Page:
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Book Recommendations for My Alma Mater: Just Mercy and Between the World and Me

As you all know, my less than beloved alma mater is Duke. One program Duke has that I do love is its freshman Summer Reading program. A mentor e-mailed me about it, and I ended up writing a version of what is below. I have rhapsodized about Just Mercy before, but I just finished Between the World and Me with my book club. The conversation that book sparked amongst my colleagues of Indian, Indonesian and Filipino, White American, and Black American (yours truly) strengthened and excited me.

Here’s what I wrote:

As a current secondary teacher, I highly recommend Just Mercy and Between the World and Me for the Class of 2020 summer reading. In light of national conversations surrounding police brutality, the prison industrial complex and the Black Lives Matter movement, Just Mercy provides a searing history about our nation’s warped judicial system. Stevenson elegantly develops an argument that showcases how what is supposed to be an objective court system unduly punishes people of color and the indigent. Stevenson also has a famous TED talk linked to Just Mercy that can be shared with incoming students.

Since the Duke administration recently decided that the noose hung on campus was an act of ignorance not racism, I find it important to highlight that Stevenson and his organization, the Equal Justice Initiative, hope to erect memorials across the United States that mark where lynchings occurred. The funds raised from Duke’s large purchase of Just Mercy could potentially help to fund this project and spark needed conversations about what a noose represents for many people.  His text may even inspire Duke students to intern at his organization during the summer as a way to learn more about civil rights litigation and impact law. Bluntly speaking, Duke as a university in the South clearly has a long way to go concerning campus conversations about race and (un)intentionally racist acts. Reading Stevenson’s text will be a step in the right direction.

While Just Mercy presents a controversial argument in a calm, clear manner, Ta-Nehisi Coates doesn’t even attempt to hide his anger at a system that seems intent on destroying the Black Body. Without a doubt, Coates’ book would make a lot of people uncomfortable if only for the righteous rage. His writing is unsparing and absolutely beautiful; quite frankly, as tired as I am of trying to explain micro and macro aggressions to people who hear but don’t want to listen, I’m all for a book that makes people uncomfortable and isn’t always “polite.” I truly believe Duke needs more uncomfortable conversations too. I am excited about these final options, and I look forward to seeing what Duke selects.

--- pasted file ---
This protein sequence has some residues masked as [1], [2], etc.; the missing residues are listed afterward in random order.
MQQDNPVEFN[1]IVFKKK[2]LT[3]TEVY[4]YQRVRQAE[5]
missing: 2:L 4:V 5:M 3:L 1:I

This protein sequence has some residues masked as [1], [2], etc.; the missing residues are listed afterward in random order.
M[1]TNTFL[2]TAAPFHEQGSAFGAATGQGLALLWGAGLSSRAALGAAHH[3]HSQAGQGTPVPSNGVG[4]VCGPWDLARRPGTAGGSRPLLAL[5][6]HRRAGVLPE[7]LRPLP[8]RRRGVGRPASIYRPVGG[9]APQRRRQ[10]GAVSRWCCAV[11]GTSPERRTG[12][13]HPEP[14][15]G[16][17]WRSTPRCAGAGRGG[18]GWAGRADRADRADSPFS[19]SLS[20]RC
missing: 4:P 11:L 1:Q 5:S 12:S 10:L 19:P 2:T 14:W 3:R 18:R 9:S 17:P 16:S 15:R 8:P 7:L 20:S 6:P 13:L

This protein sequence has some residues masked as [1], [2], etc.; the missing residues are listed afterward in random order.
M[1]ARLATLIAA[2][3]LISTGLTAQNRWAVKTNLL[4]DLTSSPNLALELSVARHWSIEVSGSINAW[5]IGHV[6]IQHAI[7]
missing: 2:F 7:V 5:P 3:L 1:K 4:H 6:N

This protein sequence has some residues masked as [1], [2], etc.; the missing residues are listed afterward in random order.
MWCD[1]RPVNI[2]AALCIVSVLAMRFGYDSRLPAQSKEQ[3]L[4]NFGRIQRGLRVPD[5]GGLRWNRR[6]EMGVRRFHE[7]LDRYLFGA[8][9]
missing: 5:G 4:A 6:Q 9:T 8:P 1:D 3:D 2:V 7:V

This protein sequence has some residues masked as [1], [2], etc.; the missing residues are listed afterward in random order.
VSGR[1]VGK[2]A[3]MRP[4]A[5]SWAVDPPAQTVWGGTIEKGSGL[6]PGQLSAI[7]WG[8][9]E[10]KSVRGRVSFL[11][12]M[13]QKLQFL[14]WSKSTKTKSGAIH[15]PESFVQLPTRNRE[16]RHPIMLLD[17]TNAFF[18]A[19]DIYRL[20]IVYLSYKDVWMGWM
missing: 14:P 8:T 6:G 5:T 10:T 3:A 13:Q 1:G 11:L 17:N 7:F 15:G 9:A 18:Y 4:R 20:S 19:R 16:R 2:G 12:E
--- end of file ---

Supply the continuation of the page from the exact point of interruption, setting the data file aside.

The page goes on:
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Maya Angelou’s NYT Obituary

Maya Angelou’s NYT Obituary

One of my first college memories is all wrapped up in Maya Angelou. She used to speak to the freshmen at my school every year once school began.

I heard her twice.

We would cram into the chapel big enough to fit hundreds, if not a thousand people, and be mesmerized by her fame, her voice, her. It was Maya Angelou!

A group of us once waited outside the chapel hoping to have a brief conversation with her before she headed to her car. It didn’t happen (I’m telling you, I shamelessly fit the stereotype of a groupie when it comes to writers).

I won’t pretend that Dr. Angelou was a woman who revolutionized my life or greatly inspired my writing.

She wasn’t.

That being said, I have to give honor and respect to any person born black, female, and Southern at a time when that spelled death before it spelled human and rose to as great of heights as she did. I feel as if it’s almost sacrilegious to say something bad about her (like it is when people speak about MLK, Jr.). That in and of itself is saying something.

I read two of her memoirs and a few pages of a third book. Today, after reading the news of her death, all I could think is that Oprah must be sitting somewhere crying right now.

May she rest in peace.

Half of a Yellow Sun Movie Banned from Nigeria

Now, one of my all time favorite authors is Chimamanda Ngozi Adichie.

She’s my I-got-my-girls-from-high-school-to-read-a-book-by-her-for-our-book-club favorite author.

She’s my I’ve-already-decided-that-my-future-child’s-middle-name-will-be-Ngozi-as-a-nod-to-both-her-and-my-brother-and-dad (whose middle names are also Ngozi) favorite author.

She’s my you-better-watch-her-Ted-talks-while-you’re-already-searching-YouTube favorite author.

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Books That Changed My Teaching Practice Update

One of my most popular posts is the one titled “Books That Changed My Teaching Practice.” While cleaning out my childhood bedroom, I finally dug out the book whose title escaped me when I first published the post. The book that convinced me to keep portfolios and use the 6-traits Writing Rubric is called Teaching Writing in Middle and Secondary Schools by Jim Blasingame and John H. Bushman. I hope it’s a help to other educators like it was to me.

Happy Holidays!

Books that Changed my Teaching Practice

My first teaching job was a torturous time nightmare growing experience. While in the midst of growing, a colleague lent me the first book that would impact my teaching style. Now (five years later), a few weeks before school starts back up I try to read one book related to education as a way to 1.) get me back in the “school” mindset and 2.) improve my practice. The one year I did not read a book I felt off. Guess what issue I struggled with the most during my first year of teaching?

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